For example, there was this one change made in the codebase in the client of an API which would get distributed to developers internally for a toolset which our team would provide. This change would effectively introduce parsing of the API response and being quite tied to the exact semantics of the payload which it would recieve from the server. Trickling down such logic to the client meant, that any changes to the response would have to be backward compatible. And when we did end up introducing a change to the response payload, we ended up having to keep this versioned API backward compatible. While I agree that versioning is for this specific purpose, but I feel it could have been avoided if the client would have been decoupled from the exact response semantics in this case and would just about be very naive, instead the server being smart enough to send the appropriate data over to the client.

Accepting a large changeset which introduces too many changes

With all honesty, I really don’t feel that someone would be able to effectively, actually go through a PR which changes 50 different files and has a huge LOC changeset, without having to spend copious amounts of time dedicated to just reviewing the PR. I personally have felt that such changes are super hard to review and would considerably increase the PR review time. In worst cases, to just unblock the team member, you have to either trust their changeset while you have gone through it on a very high level and going ahead and merging their PR, this introduces the problem of the PR not having gone through the usual PR process which would be a bit more rigorous.

There is no right size for a PR, but ideally smaller changes, which have one purpose are easier to review. Say for example, refactoring a flow to remove redundancy and re-using another module from the same codebase. Adding a small feature which would not require a lot of work.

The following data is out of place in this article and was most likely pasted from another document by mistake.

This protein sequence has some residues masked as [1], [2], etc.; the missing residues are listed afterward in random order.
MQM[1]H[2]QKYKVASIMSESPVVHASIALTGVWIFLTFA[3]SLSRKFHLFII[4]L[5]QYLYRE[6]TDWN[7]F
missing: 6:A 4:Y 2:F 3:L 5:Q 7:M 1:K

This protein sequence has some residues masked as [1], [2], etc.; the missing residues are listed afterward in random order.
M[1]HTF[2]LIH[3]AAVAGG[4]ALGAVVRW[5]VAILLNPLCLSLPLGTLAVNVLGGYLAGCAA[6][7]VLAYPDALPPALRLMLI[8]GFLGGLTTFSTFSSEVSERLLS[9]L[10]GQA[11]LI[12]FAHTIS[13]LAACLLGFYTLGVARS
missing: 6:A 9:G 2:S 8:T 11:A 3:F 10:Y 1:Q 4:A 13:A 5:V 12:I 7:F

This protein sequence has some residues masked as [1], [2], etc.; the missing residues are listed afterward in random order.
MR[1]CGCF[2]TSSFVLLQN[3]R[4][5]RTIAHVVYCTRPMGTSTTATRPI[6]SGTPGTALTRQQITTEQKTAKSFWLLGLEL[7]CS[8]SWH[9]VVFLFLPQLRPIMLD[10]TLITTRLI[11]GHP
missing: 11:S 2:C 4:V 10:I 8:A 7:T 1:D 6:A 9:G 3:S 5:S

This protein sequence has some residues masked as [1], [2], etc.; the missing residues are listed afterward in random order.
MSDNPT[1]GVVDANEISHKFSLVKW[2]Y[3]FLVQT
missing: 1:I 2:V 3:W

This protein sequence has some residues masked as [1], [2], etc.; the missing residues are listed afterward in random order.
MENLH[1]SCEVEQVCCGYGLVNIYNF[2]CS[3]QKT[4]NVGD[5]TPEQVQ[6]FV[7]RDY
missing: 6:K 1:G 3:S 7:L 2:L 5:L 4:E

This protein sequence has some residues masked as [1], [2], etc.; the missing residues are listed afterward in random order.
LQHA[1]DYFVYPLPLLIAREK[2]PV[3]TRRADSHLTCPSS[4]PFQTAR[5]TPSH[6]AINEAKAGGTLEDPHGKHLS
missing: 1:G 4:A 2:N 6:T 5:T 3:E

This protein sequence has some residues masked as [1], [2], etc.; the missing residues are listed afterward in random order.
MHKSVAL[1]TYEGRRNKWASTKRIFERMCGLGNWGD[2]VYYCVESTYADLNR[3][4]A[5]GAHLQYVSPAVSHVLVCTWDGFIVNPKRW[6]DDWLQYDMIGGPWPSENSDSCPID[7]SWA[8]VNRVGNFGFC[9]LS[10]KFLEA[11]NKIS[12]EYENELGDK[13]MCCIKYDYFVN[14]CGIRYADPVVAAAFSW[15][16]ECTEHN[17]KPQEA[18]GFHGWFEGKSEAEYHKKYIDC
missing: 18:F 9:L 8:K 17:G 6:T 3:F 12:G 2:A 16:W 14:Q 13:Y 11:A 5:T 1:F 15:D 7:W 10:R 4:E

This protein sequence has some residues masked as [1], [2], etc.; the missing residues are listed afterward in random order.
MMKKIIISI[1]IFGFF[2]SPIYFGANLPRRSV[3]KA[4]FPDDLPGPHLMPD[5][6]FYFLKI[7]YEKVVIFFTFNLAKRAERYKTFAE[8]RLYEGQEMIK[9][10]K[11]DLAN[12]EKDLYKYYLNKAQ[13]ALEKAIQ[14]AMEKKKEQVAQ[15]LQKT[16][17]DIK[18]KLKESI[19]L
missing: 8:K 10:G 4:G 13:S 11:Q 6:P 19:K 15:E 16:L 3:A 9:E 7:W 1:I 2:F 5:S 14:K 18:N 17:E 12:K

If the feature/changeset requires a lot of changes, it would either mean that the scope was not broken down properly, which ended up creeping inside the PR as a reflection.

Over time people will notice what is a big enough changeset for their specific services and they will start breaking the PR’s down, if that is not happening it’s definitely something which needs to be brought to notice by other members in the team.

Another common thing, as pointed out by Joy is that we sometimes tend to add something extra in addition to the original scope of the PR. This becomes a problem when the scope of change, if too big/unrelated to the original scope, would affect the review of the PR as a sideeffect of the reviewer then trying to review two different contexts/intents. Keeping the intent to just one thing helps the reviewer’s job.

Being pedantic about coverage

Code coverage is not really a good metric to measure software and it’s stability. While good (lesser bugs) software tend to have high coverage, it’s not necessary that it’s gonna solve all the problems you would have/encounter. I have written a bit more about this here on why even close to 100% code coverage would not prevent your software to be bug free.

What I would like seeing is ways in which the changeset can be tested to gain more confidence of what is being introduced. The easier to test, the better as it would reduce the feedback cycle.

Ending notes

These are some of the prompts which I usually try following, which would allow the changeset getting accepted in a timely manner without compromising on the quality too much, but would love to hear what you think about it.


Thanks to Joy and nemo for proof reading the post.